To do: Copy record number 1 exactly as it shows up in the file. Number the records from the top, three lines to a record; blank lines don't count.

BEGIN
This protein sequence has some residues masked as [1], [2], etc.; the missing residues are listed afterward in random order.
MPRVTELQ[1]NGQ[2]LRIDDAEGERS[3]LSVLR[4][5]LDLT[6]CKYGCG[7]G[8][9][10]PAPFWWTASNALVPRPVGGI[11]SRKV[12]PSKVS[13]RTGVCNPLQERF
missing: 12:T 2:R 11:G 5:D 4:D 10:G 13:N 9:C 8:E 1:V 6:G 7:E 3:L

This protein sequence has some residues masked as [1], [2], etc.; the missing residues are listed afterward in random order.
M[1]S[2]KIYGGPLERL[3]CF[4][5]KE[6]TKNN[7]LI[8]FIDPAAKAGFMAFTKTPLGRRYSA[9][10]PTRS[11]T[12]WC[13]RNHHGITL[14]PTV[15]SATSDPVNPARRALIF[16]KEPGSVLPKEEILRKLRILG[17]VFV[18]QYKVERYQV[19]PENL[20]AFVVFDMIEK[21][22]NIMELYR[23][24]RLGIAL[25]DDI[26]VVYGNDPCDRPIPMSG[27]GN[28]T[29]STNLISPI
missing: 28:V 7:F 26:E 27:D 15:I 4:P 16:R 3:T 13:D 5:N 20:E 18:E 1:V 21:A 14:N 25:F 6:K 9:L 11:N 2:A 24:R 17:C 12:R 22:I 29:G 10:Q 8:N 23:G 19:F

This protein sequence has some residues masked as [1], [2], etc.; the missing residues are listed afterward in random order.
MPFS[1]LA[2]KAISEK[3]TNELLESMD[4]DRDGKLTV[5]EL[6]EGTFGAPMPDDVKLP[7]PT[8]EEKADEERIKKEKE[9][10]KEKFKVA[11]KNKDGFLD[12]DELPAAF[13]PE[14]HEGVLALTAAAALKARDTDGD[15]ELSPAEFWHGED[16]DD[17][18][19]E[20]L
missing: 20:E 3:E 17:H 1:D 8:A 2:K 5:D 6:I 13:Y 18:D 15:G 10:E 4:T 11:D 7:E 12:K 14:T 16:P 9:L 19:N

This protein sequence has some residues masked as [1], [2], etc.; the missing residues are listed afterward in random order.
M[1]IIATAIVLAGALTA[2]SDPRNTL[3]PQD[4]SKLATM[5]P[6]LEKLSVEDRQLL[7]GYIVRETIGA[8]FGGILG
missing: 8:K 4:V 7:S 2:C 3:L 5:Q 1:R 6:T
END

This protein sequence has some residues masked as [1], [2], etc.; the missing residues are listed afterward in random order.
MPRVTELQ[1]NGQ[2]LRIDDAEGERS[3]LSVLR[4][5]LDLT[6]CKYGCG[7]G[8][9][10]PAPFWWTASNALVPRPVGGI[11]SRKV[12]PSKVS[13]RTGVCNPLQERF
missing: 12:T 2:R 11:G 5:D 4:D 10:G 13:N 9:C 8:E 1:V 6:G 7:E 3:L